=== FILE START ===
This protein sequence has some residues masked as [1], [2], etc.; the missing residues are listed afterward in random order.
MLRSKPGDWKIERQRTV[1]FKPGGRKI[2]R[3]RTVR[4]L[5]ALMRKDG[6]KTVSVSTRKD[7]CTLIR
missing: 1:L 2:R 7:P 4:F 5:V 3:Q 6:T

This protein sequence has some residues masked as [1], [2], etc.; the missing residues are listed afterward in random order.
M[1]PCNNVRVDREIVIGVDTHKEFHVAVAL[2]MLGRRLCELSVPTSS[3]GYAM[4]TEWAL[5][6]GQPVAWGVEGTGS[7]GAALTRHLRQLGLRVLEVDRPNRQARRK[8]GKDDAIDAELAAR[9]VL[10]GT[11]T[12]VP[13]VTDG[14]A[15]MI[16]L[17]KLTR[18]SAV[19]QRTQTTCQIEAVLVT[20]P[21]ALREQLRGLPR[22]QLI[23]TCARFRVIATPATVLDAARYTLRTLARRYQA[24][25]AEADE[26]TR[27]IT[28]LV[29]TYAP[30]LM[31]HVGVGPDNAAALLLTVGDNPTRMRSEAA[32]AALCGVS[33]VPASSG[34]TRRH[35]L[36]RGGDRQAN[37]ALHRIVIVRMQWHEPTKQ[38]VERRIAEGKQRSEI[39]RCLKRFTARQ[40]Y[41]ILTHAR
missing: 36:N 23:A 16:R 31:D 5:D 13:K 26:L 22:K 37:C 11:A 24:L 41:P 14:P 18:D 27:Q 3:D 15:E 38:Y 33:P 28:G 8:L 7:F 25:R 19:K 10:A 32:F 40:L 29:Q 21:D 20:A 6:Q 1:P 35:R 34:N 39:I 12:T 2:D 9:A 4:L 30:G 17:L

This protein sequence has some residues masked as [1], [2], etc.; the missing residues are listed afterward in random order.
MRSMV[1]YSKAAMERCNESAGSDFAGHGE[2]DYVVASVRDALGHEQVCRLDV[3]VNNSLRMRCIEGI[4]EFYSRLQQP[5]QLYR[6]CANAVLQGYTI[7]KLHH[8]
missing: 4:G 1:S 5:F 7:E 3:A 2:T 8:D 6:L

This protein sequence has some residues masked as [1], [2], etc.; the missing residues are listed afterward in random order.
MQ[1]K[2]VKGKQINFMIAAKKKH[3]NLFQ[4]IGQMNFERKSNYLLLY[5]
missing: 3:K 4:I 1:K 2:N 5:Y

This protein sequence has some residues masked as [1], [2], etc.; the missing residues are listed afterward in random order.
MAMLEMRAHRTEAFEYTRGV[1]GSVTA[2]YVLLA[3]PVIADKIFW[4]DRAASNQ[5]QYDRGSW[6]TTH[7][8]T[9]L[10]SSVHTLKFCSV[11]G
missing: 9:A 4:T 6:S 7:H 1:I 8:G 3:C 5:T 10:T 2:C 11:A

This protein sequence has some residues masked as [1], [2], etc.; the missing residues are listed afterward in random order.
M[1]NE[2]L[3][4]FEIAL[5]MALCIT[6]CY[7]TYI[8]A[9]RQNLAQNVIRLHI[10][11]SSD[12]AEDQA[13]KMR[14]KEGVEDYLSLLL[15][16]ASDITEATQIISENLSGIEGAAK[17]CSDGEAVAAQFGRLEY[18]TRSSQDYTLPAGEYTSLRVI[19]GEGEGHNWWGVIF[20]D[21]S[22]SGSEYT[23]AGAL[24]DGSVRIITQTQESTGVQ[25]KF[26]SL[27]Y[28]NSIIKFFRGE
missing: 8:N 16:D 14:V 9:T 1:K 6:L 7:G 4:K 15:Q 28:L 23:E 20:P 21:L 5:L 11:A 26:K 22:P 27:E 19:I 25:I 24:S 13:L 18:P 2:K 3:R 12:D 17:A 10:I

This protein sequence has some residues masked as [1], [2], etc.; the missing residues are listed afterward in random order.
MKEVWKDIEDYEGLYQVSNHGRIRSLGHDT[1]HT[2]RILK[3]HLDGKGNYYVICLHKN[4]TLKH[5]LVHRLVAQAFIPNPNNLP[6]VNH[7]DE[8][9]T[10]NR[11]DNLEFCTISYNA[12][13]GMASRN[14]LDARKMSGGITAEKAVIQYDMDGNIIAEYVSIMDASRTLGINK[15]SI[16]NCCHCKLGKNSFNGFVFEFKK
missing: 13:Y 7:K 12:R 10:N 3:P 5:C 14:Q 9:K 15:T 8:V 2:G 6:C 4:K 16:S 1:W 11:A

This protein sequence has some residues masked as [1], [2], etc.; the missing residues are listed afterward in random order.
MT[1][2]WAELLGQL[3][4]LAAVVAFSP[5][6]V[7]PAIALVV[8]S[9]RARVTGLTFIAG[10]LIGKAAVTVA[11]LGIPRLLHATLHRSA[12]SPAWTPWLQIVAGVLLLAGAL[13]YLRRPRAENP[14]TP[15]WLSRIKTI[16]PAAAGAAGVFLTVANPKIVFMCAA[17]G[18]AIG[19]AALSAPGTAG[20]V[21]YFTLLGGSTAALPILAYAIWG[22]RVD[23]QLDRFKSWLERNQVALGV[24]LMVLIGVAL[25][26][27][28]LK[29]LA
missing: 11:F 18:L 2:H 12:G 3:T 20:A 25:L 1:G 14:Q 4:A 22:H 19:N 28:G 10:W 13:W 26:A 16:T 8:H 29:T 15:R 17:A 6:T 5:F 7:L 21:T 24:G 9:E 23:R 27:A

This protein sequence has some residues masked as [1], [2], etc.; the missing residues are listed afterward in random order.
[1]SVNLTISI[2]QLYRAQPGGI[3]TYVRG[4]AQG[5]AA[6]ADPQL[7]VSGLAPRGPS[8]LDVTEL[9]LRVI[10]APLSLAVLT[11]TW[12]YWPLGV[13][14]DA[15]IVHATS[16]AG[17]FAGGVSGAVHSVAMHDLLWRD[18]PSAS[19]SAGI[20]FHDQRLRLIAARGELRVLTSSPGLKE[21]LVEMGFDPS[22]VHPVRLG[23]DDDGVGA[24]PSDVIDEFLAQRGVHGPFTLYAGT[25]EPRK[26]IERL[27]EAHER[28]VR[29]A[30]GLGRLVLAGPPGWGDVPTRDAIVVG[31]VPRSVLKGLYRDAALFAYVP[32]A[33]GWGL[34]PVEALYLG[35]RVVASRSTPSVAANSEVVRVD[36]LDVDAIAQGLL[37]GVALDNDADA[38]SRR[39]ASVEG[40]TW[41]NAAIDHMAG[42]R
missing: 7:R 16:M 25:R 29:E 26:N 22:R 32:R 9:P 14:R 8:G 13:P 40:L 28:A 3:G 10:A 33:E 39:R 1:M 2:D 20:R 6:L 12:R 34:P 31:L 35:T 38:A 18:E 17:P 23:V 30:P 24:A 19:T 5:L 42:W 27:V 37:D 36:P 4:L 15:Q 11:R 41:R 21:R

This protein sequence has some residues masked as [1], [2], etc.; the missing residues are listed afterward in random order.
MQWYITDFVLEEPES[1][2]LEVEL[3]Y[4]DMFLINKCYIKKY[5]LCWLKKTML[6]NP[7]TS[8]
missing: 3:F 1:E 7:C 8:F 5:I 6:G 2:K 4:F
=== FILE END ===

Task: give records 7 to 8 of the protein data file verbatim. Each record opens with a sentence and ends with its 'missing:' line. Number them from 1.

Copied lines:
This protein sequence has some residues masked as [1], [2], etc.; the missing residues are listed afterward in random order.
MKEVWKDIEDYEGLYQVSNHGRIRSLGHDT[1]HT[2]RILK[3]HLDGKGNYYVICLHKN[4]TLKH[5]LVHRLVAQAFIPNPNNLP[6]VNH[7]DE[8][9]T[10]NR[11]DNLEFCTISYNA[12][13]GMASRN[14]LDARKMSGGITAEKAVIQYDMDGNIIAEYVSIMDASRTLGINK[15]SI[16]NCCHCKLGKNSFNGFVFEFKK
missing: 13:Y 7:K 12:R 10:N 3:P 5:C 14:Q 9:K 15:T 8:V 2:G 6:C 4:K 16:S 1:W 11:A

This protein sequence has some residues masked as [1], [2], etc.; the missing residues are listed afterward in random order.
MT[1][2]WAELLGQL[3][4]LAAVVAFSP[5][6]V[7]PAIALVV[8]S[9]RARVTGLTFIAG[10]LIGKAAVTVA[11]LGIPRLLHATLHRSA[12]SPAWTPWLQIVAGVLLLAGAL[13]YLRRPRAENP[14]TP[15]WLSRIKTI[16]PAAAGAAGVFLTVANPKIVFMCAA[17]G[18]AIG[19]AALSAPGTAG[20]V[21]YFTLLGGSTAALPILAYAIWG[22]RVD[23]QLDRFKSWLERNQVALGV[24]LMVLIGVAL[25][26][27][28]LK[29]LA
missing: 11:F 18:L 2:H 12:G 3:T 20:A 25:L 1:G 14:Q 4:A 22:H 19:N 28:G 10:W 13:W 26:A 16:T 8:H 29:T 15:R 17:A 6:T 5:F 7:L 21:T 24:G 9:E 23:R 27:A